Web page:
4. John Hobbins says:

    I concur with Wayne’s comments. I would also point out that the non-acceptance of “gender-sensitive” translations was and is part of a larger pushback, and reaction against, more liberal elements within Christianity which are seen by more conservative and more orthodox Christians as surrendering key tenets of the faith.

    Something similar has happened among Roman Catholics. “Gender-sensitive” translations in that context have not found acceptance either. Conversations with Eastern Orthodox friends leads me to think that similar reservations are widespread in that branch of the Christian family.

    It must be noted carefully: it’s not so much the translation approach that causes problems. It’s the broader ideology the translation approach is presumed, rightly or wrongly, to vehiculate.

    Depending on how this comment thread goes, I may post about this further on my blog.

    The other fascinating parallel involves what has happened in Judaism in the last century. As documented by Daniel Sperber of Bar-Ilan University, a reaction against anything new set in among Orthodox Jews in response to the whole-scale adoption of Gentile mores by other Jews.

    As Sperber shows, the Orthodox Jewish halakhic reaction has not been friendly to women.

    Please note: one must be careful to distinguish communal norms and communal ethos.

    It’s possible for a community to be a very welcoming place to women one woman at a time – note how many women from more liberal backgrounds become evangelicals and orthodox Jews, respectively – and, at the same time, keep and even strengthen limitations on them with respect to defined, traditional roles.

    Furthermore, it’s possible for people to prefer a translation like TNIV quite apart from any of this.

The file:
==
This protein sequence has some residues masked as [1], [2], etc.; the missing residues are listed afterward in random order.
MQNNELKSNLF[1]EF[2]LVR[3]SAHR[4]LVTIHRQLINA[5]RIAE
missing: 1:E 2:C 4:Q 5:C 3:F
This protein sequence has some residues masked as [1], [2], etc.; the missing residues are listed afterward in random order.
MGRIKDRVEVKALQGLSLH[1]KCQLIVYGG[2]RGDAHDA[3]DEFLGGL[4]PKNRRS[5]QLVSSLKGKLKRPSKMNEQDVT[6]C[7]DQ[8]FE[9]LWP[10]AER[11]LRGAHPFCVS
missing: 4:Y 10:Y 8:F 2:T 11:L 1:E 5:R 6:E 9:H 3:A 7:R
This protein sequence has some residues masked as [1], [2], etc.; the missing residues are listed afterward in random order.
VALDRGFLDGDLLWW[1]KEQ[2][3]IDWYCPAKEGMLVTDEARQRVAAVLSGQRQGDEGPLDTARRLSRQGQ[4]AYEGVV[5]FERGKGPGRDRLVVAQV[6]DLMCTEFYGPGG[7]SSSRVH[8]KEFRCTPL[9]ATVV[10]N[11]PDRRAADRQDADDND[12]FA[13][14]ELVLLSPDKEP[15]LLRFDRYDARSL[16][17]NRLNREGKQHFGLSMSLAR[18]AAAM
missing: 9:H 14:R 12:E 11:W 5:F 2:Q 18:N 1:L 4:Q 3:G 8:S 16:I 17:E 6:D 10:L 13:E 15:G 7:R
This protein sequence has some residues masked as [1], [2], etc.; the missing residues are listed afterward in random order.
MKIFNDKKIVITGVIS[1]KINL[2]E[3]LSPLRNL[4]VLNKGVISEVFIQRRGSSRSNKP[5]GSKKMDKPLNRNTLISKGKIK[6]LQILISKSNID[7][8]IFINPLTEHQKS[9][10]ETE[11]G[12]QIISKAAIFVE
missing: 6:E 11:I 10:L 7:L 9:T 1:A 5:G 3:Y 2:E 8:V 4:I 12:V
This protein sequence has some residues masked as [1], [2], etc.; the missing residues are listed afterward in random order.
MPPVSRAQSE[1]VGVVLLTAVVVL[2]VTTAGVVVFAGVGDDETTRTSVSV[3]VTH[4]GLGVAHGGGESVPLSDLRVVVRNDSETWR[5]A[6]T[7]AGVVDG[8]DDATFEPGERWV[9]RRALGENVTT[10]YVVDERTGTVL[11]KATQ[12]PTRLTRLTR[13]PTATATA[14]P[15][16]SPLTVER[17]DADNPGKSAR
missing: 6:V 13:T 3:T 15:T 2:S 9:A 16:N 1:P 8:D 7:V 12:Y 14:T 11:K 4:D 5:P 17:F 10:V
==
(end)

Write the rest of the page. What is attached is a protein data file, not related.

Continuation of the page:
As for NLT, most people I know who prefer NLT1 or 2 to other translations prefer it for reasons that have nothing to do with its “gender-sensitive” translation technique. Rather, they simply enjoy a translation that is written in natural, clear English. Unlike translations in the KJV-RSV-ESV stream, all of which calque the diction of the original wherever possible.

    Conversely, most people I know who prefer ESV to other translations prefer it because it stands within the Tyndale-Geneva-KJV-RSV tradition they are familiar with from the KJV or RSV. The culture wars are not the determining factor for them.

  5. Theophrastus says:

    Well, that’s an interesting set of speculations John (albeit, mostly anecdotal), but tangential to the question I raised: why the different treatment of the TNIV and NLT? You were there at the “firestorm” and I was not; did anyone there notice the disparity? Did you raise your voice?

  6. John Hobbins says:

    The firestorm I witnessed at Calvin College occurred in the early 1980s, when TNIV was in the planning stages, and NLT had not even been conceived. Leading the charge against TNIV in that context was a liberal, James Barr. Though one might counter that there is no such thing as a liberal Scot. . . .